Airline electronics ban is about discrimination, not security
Last week, I called my mother who lives in Dubai, United Arab Emirates, to speak to her about the electronics travel ban. The ban had been implemented by the U.S. government and restricts electronic devices larger than a smart phone on non-stop flights from 10 airports across eight Muslim-majority countries to the United States. When I told her about the ban, her response was, “well, you’re flying Emirates, so you can manage without your laptop for a couple of hours, right? You can’t possibly be that bored without your laptop.”
The electronics ban — to many people that I’ve tried to engage in this conversation with, including my mother — seems like a minor inconvenience. It seems to them something that is necessary to adhere to because “one can surely give up their laptop for a few hours for increased security.” However, to me it isn’t about the ban itself. It isn’t about the ‘inconvenience’ that passengers will face and it definitely isn’t about how to spend 20 hours on a plane. It’s about the mindset that implemented the ban — what the ban is supposed to do. It is the (perhaps subtle?) discriminatory undertones of the ban that I won’t be able to forget when I pack my bags in Dubai to come back to the U.S., thinking about the country that I will be returning to that hurt me on a personal level.
“We have reason to be concerned about attempts by terrorist groups to circumvent aviation security and terrorist groups continue to target aviation interests,” U.S. officials said in a statement to Al Jazeera, a Doha-based news broadcaster. In my opinion, these possible “attempts by terrorist groups” are not reason enough to justify an on-board electronics ban. The question here is, what makes these Middle-Eastern and North-African countries more susceptible to potential terrorist activities? Many airports in the banned list have very stringent security measures and Abu Dhabi International Airport even has passengers pass through a pre-check approved by the U.S. Department of Homeland Security. Sure, some news agencies report that the ban is in place because of an incident on a Somali plane in February of 2016 or because of intelligence reports on Al Qaeda in the Arabian Peninsula which has increased activity targeting aircrafts. The fact still stands that it is hurtful to target only very specific countries based on their religious preferences, without a clear, nuanced reason that explains the ban, if it is that necessary to keep it in place.
The lack of a specific reason not only shows on the lack of thought process that went in implementing the ban, but also seems to be just a placebo to soothe those concerned by “terrorists from Muslim countries,” considering that the ban doesn’t affect carriers from airports like Paris and Brussels that have only recently been hit by devastating terrorist attacks. In that case, the fact that a placebo security measure had to be used, instead of an actual statement, is all the more alarming regarding the competence of the government in making the public trust it. Even if they do have information regarding threats to security, the security measures that they have put in place, i.e., the electronics ban, are by no means an effective way to stop a determined malicious attack — especially given that the possible electronic threat is still on board, if not in the passenger deck, then still in the cargo hold. Furthermore, this also compromises passengers’ potentially sensitive data since checked-in luggage is a liability, prone to theft, damage and loss.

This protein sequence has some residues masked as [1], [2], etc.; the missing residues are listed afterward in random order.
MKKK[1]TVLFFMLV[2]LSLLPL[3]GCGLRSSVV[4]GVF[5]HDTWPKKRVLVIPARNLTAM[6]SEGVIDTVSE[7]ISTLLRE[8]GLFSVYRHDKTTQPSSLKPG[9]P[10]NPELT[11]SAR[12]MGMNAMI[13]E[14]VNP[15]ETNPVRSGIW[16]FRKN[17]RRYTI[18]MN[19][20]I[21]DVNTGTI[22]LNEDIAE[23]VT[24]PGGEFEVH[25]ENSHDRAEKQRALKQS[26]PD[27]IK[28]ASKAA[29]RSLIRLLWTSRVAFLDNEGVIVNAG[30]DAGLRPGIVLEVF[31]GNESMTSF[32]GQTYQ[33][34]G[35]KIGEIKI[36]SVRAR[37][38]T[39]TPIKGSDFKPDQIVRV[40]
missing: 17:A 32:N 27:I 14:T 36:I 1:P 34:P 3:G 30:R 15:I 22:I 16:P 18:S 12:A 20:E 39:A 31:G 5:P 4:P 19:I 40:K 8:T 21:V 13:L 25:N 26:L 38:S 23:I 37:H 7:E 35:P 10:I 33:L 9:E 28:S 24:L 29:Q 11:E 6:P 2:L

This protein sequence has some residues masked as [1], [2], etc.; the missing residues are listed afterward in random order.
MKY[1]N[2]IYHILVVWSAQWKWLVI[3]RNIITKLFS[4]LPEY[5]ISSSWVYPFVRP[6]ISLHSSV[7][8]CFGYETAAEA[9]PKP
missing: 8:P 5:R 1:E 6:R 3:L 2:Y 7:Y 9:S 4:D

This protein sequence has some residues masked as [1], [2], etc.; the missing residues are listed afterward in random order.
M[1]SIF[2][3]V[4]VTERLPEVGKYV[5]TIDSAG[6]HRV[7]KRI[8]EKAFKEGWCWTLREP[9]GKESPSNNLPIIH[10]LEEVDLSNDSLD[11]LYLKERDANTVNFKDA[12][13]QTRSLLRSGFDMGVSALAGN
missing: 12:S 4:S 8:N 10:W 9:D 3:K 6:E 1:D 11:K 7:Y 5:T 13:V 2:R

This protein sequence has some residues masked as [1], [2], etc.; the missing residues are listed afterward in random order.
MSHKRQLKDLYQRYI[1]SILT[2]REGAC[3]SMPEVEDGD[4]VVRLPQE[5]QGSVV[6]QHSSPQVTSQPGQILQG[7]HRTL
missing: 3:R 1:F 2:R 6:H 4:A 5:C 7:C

An article in the Washington Post claims that these measures are to ensure the weakening of the U.S.-based airlines’ competitors, which often receive subsidies from the states that they are based in; for example, Emirates, Etihad Airways, and Qatar Airways. Should that be the reason, then the ban and the statements accompanying the ban are hypocritical and misleading. National security is not an excuse that should be used for an ulterior motive by any trustworthy and self-respecting government.
Again, the problem to me is not that much of an inconvenience. I would now have to either check my laptop in, or take a flight to the U.S. via Europe. It scares me that I feel unsafe in the place I come from because of all the conditioning that I have subconsciously absorbed in the U.S., and that I feel unsafe in the U.S. because of the place that I come from. But, it still hurts that I have to think about my identity, about the specific country that I come from every single time I have to step into the U.S.